Contrary to popular belief, being in a guild in an MMOG doesn’t turn you into an antisocial loser. It can actually be quite beneficial to your health – if you can control yourself, that is.
Those of us who keep company with the geekier of geeks might be familiar with the sting of being blown off on a social engagement for something far more important: “Sorry guys, I can’t come over and play Rock Band while drinking an entire case of Mountain Dew Game Fuel, I’ve got a raid with my guild in World of Warcraft.”
It’s easy to say that forming personal and social attachments to friends in MMOGs is an unhealthy thing, especially when it’s you who’s getting the shaft because of it, but according to a new study coming out of Australia, being in a guild and having genuine emotional ties to the people in that guild can actually be good for your psychological well being.
“Players often form friendships with each other, and while adventuring together in the world, fighting monsters and slaying dragons, they often discuss what is going on in their offline lives with these friends,” Huon Longman, a researcher at the Queensland University of Technology said. “I found the more benefit [gamers] drew from these online relationships the less they had negative psychological symptoms such as anxiety, depression and stress.”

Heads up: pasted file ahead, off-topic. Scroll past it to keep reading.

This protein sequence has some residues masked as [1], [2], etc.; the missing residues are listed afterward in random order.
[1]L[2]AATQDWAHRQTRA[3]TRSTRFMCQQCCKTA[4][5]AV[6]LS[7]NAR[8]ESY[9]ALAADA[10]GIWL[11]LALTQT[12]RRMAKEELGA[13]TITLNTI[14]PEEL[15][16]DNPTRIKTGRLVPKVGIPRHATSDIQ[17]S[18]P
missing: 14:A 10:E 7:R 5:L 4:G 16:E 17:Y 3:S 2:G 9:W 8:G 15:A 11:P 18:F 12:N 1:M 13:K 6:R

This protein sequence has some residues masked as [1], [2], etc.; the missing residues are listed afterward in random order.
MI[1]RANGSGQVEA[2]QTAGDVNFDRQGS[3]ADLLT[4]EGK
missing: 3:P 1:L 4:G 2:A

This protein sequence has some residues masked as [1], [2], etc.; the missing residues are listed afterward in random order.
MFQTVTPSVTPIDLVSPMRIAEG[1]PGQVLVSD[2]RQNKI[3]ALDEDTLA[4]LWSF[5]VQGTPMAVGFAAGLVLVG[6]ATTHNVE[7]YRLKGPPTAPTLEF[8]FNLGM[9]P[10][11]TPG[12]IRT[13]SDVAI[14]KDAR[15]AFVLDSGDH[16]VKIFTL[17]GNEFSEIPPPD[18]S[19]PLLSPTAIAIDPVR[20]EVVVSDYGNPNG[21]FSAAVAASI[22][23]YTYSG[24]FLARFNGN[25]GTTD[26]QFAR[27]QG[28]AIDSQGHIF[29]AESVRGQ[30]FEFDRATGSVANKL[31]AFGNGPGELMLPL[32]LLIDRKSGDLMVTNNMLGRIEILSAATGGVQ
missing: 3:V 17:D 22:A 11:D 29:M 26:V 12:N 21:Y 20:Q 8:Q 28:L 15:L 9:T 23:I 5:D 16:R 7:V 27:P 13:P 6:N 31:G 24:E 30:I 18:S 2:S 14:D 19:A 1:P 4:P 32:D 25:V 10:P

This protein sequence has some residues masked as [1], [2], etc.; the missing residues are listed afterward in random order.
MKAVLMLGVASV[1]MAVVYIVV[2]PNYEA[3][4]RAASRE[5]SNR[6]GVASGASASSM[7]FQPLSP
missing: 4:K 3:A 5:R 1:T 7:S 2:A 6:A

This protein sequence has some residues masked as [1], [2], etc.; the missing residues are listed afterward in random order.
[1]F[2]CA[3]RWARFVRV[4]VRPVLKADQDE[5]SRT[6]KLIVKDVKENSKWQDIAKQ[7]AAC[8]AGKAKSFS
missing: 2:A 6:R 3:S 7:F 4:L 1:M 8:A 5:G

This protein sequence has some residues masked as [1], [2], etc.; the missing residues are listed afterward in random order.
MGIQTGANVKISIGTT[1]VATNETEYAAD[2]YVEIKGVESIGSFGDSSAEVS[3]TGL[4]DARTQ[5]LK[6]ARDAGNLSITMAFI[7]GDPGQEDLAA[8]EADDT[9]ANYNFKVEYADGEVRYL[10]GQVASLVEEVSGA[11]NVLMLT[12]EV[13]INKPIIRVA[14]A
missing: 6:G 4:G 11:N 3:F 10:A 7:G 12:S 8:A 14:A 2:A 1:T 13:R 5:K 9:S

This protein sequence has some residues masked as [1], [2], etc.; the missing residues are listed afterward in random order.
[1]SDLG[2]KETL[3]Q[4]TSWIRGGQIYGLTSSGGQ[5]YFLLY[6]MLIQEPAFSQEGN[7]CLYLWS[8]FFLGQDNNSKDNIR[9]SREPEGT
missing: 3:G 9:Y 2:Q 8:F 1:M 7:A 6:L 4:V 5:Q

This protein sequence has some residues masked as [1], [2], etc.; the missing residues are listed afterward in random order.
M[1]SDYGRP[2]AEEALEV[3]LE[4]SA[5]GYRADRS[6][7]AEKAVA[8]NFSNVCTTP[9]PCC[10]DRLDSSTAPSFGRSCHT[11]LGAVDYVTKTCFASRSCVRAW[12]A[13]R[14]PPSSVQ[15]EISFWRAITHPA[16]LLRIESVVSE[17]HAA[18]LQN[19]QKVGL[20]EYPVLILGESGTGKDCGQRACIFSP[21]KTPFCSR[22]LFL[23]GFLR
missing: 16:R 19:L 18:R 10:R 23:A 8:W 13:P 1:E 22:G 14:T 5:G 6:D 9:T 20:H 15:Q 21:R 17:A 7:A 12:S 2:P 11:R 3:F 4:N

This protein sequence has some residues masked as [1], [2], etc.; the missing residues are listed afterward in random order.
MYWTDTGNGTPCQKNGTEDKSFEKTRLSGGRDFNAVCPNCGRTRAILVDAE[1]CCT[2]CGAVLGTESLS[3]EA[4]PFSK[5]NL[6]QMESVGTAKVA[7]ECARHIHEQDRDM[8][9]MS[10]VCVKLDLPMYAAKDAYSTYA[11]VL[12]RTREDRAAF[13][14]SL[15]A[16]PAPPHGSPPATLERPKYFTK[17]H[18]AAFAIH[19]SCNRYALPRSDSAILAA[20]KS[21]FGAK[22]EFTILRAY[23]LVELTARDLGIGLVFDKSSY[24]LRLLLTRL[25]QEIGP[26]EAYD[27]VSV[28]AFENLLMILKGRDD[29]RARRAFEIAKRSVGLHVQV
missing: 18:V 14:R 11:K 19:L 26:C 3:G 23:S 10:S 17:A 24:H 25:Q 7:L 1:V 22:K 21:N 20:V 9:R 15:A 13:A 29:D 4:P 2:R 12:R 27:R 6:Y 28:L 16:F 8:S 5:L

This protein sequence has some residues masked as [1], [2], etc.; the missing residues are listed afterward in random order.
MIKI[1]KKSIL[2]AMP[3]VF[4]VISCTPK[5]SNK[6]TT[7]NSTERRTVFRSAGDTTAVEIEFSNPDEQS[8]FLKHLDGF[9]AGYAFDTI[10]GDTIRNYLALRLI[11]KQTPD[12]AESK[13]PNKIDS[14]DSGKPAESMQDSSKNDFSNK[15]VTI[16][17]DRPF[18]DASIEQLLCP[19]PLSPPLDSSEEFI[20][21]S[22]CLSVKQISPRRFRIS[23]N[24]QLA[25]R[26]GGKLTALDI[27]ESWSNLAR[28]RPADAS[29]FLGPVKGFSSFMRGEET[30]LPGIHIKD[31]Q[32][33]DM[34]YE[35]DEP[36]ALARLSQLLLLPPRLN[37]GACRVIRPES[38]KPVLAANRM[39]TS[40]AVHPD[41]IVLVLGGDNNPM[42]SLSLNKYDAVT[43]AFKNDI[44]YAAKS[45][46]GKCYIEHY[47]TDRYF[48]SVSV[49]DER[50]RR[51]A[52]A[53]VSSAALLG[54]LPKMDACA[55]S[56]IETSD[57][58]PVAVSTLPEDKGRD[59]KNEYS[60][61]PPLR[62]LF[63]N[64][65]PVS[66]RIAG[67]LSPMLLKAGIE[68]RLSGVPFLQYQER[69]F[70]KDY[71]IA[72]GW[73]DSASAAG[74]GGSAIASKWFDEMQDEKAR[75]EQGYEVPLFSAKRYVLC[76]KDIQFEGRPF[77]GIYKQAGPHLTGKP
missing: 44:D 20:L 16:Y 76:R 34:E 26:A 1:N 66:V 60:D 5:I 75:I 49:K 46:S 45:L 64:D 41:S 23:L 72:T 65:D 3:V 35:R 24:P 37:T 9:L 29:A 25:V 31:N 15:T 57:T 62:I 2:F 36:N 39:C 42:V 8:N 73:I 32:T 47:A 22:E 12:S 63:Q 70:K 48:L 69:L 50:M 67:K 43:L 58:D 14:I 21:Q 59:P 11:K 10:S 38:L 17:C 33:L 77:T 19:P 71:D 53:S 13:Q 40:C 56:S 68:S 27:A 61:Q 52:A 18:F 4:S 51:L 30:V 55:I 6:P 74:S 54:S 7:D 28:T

Of the 200 World of Warcraft players surveyed, Longman says that most kept their habits within sensible bounds: 20 or so hours of play a week. 10%, however, were going way beyond that, as far as 83 hours per week in one case. These people weren’t seeing any of the benefits Longman found in the others. “They weren’t receiving any more social support from the game and they were receiving a lot less from offline and they had significantly more negative psychological symptoms,” he said.
So that’s what one scientist says. Is it true for you? At this point I’m probably averaging maybe half of what Longman says is an average playtime per week, and I don’t have many friends in-game, but in my more dedicated days I can certainly say that WoW wasn’t bad for my social life. I did talk about my real-life problems with guildies, and communication’s always a good thing, so yes, I suppose it could have had its benefits. Having people to help you get those phat loots isn’t so bad either.[Via WoW.com]